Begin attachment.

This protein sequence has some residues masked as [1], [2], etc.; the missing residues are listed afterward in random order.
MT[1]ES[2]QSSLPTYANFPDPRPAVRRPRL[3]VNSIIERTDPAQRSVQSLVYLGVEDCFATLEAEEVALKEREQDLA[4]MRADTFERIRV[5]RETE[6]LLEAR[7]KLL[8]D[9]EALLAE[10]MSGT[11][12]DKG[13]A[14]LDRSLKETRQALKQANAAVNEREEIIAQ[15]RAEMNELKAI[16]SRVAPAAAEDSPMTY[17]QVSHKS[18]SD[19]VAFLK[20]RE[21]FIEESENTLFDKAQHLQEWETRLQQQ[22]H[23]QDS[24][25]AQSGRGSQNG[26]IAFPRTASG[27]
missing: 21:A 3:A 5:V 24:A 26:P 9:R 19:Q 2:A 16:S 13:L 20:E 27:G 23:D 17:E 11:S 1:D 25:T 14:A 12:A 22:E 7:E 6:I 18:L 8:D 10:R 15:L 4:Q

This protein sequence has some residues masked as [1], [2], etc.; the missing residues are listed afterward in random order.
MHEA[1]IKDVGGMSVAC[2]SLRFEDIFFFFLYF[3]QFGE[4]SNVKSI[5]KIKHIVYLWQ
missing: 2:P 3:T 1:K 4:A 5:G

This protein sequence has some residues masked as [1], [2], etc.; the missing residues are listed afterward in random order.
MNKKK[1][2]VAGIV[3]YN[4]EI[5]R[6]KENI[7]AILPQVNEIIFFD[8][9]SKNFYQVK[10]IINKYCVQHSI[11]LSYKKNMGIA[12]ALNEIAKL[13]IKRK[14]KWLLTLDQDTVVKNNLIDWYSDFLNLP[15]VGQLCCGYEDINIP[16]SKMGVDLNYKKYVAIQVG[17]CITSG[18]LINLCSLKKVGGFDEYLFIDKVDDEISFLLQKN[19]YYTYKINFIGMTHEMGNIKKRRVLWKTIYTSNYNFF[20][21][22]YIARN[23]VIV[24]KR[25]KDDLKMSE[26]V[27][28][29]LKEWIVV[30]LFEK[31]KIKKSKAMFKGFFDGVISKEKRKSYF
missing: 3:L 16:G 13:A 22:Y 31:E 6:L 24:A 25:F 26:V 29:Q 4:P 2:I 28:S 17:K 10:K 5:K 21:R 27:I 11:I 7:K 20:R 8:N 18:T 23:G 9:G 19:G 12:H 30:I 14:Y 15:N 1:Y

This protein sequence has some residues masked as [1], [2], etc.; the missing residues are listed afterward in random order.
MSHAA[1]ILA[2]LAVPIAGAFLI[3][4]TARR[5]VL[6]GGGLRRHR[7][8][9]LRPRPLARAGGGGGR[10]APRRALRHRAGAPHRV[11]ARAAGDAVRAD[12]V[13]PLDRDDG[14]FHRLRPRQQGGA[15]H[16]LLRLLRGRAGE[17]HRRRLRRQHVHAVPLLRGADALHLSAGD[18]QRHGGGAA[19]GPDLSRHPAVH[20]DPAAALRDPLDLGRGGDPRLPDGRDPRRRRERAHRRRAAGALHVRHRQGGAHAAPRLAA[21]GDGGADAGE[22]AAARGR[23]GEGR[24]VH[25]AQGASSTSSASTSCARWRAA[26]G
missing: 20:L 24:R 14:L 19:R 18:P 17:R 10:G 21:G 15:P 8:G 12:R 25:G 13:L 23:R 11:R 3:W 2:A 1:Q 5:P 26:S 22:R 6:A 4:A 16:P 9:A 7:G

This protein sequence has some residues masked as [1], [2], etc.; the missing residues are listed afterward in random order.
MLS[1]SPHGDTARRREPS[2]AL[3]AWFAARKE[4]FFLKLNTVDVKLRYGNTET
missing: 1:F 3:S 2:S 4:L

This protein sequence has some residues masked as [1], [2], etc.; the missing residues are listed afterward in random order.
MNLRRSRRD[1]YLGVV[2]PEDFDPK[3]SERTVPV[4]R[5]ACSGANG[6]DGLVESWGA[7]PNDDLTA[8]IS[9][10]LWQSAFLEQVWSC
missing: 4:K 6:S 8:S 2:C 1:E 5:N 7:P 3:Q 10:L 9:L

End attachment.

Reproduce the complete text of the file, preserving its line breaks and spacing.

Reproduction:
This protein sequence has some residues masked as [1], [2], etc.; the missing residues are listed afterward in random order.
MT[1]ES[2]QSSLPTYANFPDPRPAVRRPRL[3]VNSIIERTDPAQRSVQSLVYLGVEDCFATLEAEEVALKEREQDLA[4]MRADTFERIRV[5]RETE[6]LLEAR[7]KLL[8]D[9]EALLAE[10]MSGT[11][12]DKG[13]A[14]LDRSLKETRQALKQANAAVNEREEIIAQ[15]RAEMNELKAI[16]SRVAPAAAEDSPMTY[17]QVSHKS[18]SD[19]VAFLK[20]RE[21]FIEESENTLFDKAQHLQEWETRLQQQ[22]H[23]QDS[24][25]AQSGRGSQNG[26]IAFPRTASG[27]
missing: 21:A 3:A 5:V 24:A 26:P 9:R 19:Q 2:A 16:S 13:L 20:E 27:G 23:D 17:E 11:S 1:D 25:T 14:A 12:A 22:E 7:E 6:I 18:L 8:D 10:R 15:L 4:Q

This protein sequence has some residues masked as [1], [2], etc.; the missing residues are listed afterward in random order.
MHEA[1]IKDVGGMSVAC[2]SLRFEDIFFFFLYF[3]QFGE[4]SNVKSI[5]KIKHIVYLWQ
missing: 2:P 3:T 1:K 4:A 5:G

This protein sequence has some residues masked as [1], [2], etc.; the missing residues are listed afterward in random order.
MNKKK[1][2]VAGIV[3]YN[4]EI[5]R[6]KENI[7]AILPQVNEIIFFD[8][9]SKNFYQVK[10]IINKYCVQHSI[11]LSYKKNMGIA[12]ALNEIAKL[13]IKRK[14]KWLLTLDQDTVVKNNLIDWYSDFLNLP[15]VGQLCCGYEDINIP[16]SKMGVDLNYKKYVAIQVG[17]CITSG[18]LINLCSLKKVGGFDEYLFIDKVDDEISFLLQKN[19]YYTYKINFIGMTHEMGNIKKRRVLWKTIYTSNYNFF[20][21][22]YIARN[23]VIV[24]KR[25]KDDLKMSE[26]V[27][28][29]LKEWIVV[30]LFEK[31]KIKKSKAMFKGFFDGVISKEKRKSYF
missing: 3:L 16:G 13:A 22:Y 31:E 6:L 24:A 25:F 26:V 29:Q 4:P 2:I 28:S 17:K 10:K 5:K 21:R 27:I 11:I 7:K 20:R 8:N 18:T 23:G 9:G 19:G 12:H 30:I 14:Y 15:N 1:Y

This protein sequence has some residues masked as [1], [2], etc.; the missing residues are listed afterward in random order.
MSHAA[1]ILA[2]LAVPIAGAFLI[3][4]TARR[5]VL[6]GGGLRRHR[7][8][9]LRPRPLARAGGGGGR[10]APRRALRHRAGAPHRV[11]ARAAGDAVRAD[12]V[13]PLDRDDG[14]FHRLRPRQQGGA[15]H[16]LLRLLRGRAGE[17]HRRRLRRQHVHAVPLLRGADALHLSAGD[18]QRHGGGAA[19]GPDLSRHPAVH[20]DPAAALRDPLDLGRGGDPRLPDGRDPRRRRERAHRRRAAGALHVRHRQGGAHAAPRLAA[21]GDGGADAGE[22]AAARGR[23]GEGR[24]VH[25]AQGASSTSSASTSCARWRAA[26]G
missing: 20:L 24:R 14:L 19:R 18:P 17:R 10:G 21:G 15:P 8:G 12:R 25:G 13:L 23:R 11:R 3:W 2:A 1:Q 5:P 26:S 22:R 6:A 4:A 16:P 9:A 7:G

This protein sequence has some residues masked as [1], [2], etc.; the missing residues are listed afterward in random order.
MLS[1]SPHGDTARRREPS[2]AL[3]AWFAARKE[4]FFLKLNTVDVKLRYGNTET
missing: 1:F 3:S 2:S 4:L

This protein sequence has some residues masked as [1], [2], etc.; the missing residues are listed afterward in random order.
MNLRRSRRD[1]YLGVV[2]PEDFDPK[3]SERTVPV[4]R[5]ACSGANG[6]DGLVESWGA[7]PNDDLTA[8]IS[9][10]LWQSAFLEQVWSC
missing: 4:K 6:S 8:S 2:C 1:E 5:N 7:P 3:Q 10:L 9:L